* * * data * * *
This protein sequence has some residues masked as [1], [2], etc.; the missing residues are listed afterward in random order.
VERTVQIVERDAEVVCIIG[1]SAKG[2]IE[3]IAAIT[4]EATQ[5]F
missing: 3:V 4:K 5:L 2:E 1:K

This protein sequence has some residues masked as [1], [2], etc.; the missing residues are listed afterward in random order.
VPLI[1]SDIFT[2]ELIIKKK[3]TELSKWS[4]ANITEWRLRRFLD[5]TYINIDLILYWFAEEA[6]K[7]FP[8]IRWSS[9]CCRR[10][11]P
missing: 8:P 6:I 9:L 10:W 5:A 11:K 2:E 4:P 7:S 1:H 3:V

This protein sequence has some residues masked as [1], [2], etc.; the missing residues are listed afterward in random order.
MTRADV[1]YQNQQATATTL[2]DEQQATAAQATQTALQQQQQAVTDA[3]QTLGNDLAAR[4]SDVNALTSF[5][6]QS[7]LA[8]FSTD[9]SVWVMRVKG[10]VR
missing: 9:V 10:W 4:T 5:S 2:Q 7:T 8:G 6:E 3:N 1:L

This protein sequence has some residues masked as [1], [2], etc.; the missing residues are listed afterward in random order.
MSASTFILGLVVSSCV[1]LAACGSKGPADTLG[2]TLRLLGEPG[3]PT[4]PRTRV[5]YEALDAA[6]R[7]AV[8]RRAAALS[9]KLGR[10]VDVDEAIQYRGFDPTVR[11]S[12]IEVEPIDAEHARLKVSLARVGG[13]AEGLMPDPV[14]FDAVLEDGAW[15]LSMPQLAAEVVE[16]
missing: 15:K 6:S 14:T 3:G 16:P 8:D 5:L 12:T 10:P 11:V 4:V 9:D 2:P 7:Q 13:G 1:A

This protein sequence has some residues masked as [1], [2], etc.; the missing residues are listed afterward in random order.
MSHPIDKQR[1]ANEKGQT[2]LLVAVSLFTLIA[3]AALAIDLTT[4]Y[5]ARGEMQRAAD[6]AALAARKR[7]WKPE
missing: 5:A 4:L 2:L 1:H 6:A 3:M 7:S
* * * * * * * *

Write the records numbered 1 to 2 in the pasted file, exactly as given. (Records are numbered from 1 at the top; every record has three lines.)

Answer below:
This protein sequence has some residues masked as [1], [2], etc.; the missing residues are listed afterward in random order.
VERTVQIVERDAEVVCIIG[1]SAKG[2]IE[3]IAAIT[4]EATQ[5]F
missing: 3:V 4:K 5:L 2:E 1:K

This protein sequence has some residues masked as [1], [2], etc.; the missing residues are listed afterward in random order.
VPLI[1]SDIFT[2]ELIIKKK[3]TELSKWS[4]ANITEWRLRRFLD[5]TYINIDLILYWFAEEA[6]K[7]FP[8]IRWSS[9]CCRR[10][11]P
missing: 8:P 6:I 9:L 10:W 5:A 11:K 2:E 4:P 7:S 1:H 3:V